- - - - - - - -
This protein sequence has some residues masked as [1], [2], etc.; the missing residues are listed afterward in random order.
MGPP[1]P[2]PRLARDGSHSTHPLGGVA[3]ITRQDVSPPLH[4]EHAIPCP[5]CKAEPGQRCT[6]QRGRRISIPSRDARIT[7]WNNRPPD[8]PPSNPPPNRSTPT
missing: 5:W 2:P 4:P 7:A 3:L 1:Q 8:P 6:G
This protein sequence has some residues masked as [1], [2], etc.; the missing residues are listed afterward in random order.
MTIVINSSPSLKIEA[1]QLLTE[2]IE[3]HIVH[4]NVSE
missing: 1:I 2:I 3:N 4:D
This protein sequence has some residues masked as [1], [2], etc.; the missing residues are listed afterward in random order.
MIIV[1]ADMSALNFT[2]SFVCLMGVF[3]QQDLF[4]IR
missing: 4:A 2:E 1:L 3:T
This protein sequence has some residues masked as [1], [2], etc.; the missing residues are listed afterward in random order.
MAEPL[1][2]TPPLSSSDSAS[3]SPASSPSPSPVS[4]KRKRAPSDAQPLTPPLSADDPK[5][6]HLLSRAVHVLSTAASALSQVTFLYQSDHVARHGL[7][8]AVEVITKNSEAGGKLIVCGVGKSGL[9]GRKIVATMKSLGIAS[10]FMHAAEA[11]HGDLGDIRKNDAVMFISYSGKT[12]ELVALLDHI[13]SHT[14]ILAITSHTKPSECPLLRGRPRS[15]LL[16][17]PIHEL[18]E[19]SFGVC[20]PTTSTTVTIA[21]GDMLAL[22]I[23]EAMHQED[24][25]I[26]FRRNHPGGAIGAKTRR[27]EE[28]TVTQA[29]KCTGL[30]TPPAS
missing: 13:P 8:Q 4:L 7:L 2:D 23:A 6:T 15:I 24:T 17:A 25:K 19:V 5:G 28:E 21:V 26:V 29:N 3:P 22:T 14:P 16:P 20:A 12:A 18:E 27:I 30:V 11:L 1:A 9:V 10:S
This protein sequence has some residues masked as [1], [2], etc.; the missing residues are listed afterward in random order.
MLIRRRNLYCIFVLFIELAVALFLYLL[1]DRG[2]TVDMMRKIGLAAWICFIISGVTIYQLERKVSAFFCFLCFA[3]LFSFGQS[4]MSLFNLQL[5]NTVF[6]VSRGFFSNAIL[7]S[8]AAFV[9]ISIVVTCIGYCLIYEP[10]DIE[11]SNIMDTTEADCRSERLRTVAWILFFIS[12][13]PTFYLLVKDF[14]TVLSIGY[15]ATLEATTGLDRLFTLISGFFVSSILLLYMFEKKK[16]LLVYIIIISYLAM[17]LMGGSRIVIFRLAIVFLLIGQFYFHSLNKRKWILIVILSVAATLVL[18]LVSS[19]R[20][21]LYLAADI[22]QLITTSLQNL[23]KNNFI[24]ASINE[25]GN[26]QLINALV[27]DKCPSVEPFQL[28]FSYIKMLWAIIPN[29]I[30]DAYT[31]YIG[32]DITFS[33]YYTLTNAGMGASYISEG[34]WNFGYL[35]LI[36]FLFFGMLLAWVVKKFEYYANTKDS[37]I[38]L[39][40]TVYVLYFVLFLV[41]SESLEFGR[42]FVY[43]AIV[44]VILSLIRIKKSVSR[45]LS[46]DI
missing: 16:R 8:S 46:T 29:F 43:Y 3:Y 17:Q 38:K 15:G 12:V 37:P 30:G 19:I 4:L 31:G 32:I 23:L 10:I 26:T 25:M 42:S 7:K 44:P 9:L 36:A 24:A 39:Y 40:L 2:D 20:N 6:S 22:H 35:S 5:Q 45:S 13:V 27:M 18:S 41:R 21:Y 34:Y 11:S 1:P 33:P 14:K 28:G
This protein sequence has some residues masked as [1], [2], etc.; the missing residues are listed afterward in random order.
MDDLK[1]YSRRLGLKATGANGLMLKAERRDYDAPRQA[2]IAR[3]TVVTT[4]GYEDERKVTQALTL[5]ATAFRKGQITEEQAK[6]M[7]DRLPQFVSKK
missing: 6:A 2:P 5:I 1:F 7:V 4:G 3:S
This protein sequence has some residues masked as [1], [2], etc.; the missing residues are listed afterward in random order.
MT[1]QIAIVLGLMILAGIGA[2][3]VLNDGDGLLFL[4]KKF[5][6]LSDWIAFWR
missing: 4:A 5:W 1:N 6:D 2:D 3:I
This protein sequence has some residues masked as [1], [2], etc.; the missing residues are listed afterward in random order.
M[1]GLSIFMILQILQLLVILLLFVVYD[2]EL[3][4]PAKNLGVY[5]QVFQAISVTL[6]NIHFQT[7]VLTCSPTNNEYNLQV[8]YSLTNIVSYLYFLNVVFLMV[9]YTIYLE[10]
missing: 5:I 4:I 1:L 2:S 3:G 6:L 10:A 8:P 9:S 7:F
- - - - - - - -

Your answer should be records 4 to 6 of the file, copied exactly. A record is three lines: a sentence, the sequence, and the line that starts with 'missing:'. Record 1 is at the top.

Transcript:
This protein sequence has some residues masked as [1], [2], etc.; the missing residues are listed afterward in random order.
MAEPL[1][2]TPPLSSSDSAS[3]SPASSPSPSPVS[4]KRKRAPSDAQPLTPPLSADDPK[5][6]HLLSRAVHVLSTAASALSQVTFLYQSDHVARHGL[7][8]AVEVITKNSEAGGKLIVCGVGKSGL[9]GRKIVATMKSLGIAS[10]FMHAAEA[11]HGDLGDIRKNDAVMFISYSGKT[12]ELVALLDHI[13]SHT[14]ILAITSHTKPSECPLLRGRPRS[15]LL[16][17]PIHEL[18]E[19]SFGVC[20]PTTSTTVTIA[21]GDMLAL[22]I[23]EAMHQED[24][25]I[26]FRRNHPGGAIGAKTRR[27]EE[28]TVTQA[29]KCTGL[30]TPPAS
missing: 13:P 8:Q 4:L 7:L 2:D 23:A 6:T 15:I 24:T 17:A 25:K 19:V 5:G 28:E 21:V 26:V 29:N 3:P 22:T 14:P 16:P 20:A 12:A 18:E 27:I 30:V 11:L 1:A 9:V 10:S
This protein sequence has some residues masked as [1], [2], etc.; the missing residues are listed afterward in random order.
MLIRRRNLYCIFVLFIELAVALFLYLL[1]DRG[2]TVDMMRKIGLAAWICFIISGVTIYQLERKVSAFFCFLCFA[3]LFSFGQS[4]MSLFNLQL[5]NTVF[6]VSRGFFSNAIL[7]S[8]AAFV[9]ISIVVTCIGYCLIYEP[10]DIE[11]SNIMDTTEADCRSERLRTVAWILFFIS[12][13]PTFYLLVKDF[14]TVLSIGY[15]ATLEATTGLDRLFTLISGFFVSSILLLYMFEKKK[16]LLVYIIIISYLAM[17]LMGGSRIVIFRLAIVFLLIGQFYFHSLNKRKWILIVILSVAATLVL[18]LVSS[19]R[20][21]LYLAADI[22]QLITTSLQNL[23]KNNFI[24]ASINE[25]GN[26]QLINALV[27]DKCPSVEPFQL[28]FSYIKMLWAIIPN[29]I[30]DAYT[31]YIG[32]DITFS[33]YYTLTNAGMGASYISEG[34]WNFGYL[35]LI[36]FLFFGMLLAWVVKKFEYYANTKDS[37]I[38]L[39][40]TVYVLYFVLFLV[41]SESLEFGR[42]FVY[43]AIV[44]VILSLIRIKKSVSR[45]LS[46]DI
missing: 16:R 8:S 46:T 29:F 43:Y 3:Y 17:Q 38:K 15:G 12:V 37:P 30:G 19:I 4:L 31:G 32:I 23:L 10:I 26:T 25:M 42:S 7:K 44:P 9:L 36:A 24:A 39:Y 40:L 2:D 20:N 6:S 22:H 35:S 5:Q 45:S 13:V 27:M 18:S 41:R 21:Y 34:Y 11:S 1:P 33:P 14:K 28:G
This protein sequence has some residues masked as [1], [2], etc.; the missing residues are listed afterward in random order.
MDDLK[1]YSRRLGLKATGANGLMLKAERRDYDAPRQA[2]IAR[3]TVVTT[4]GYEDERKVTQALTL[5]ATAFRKGQITEEQAK[6]M[7]DRLPQFVSKK
missing: 6:A 2:P 5:I 1:F 7:V 4:G 3:S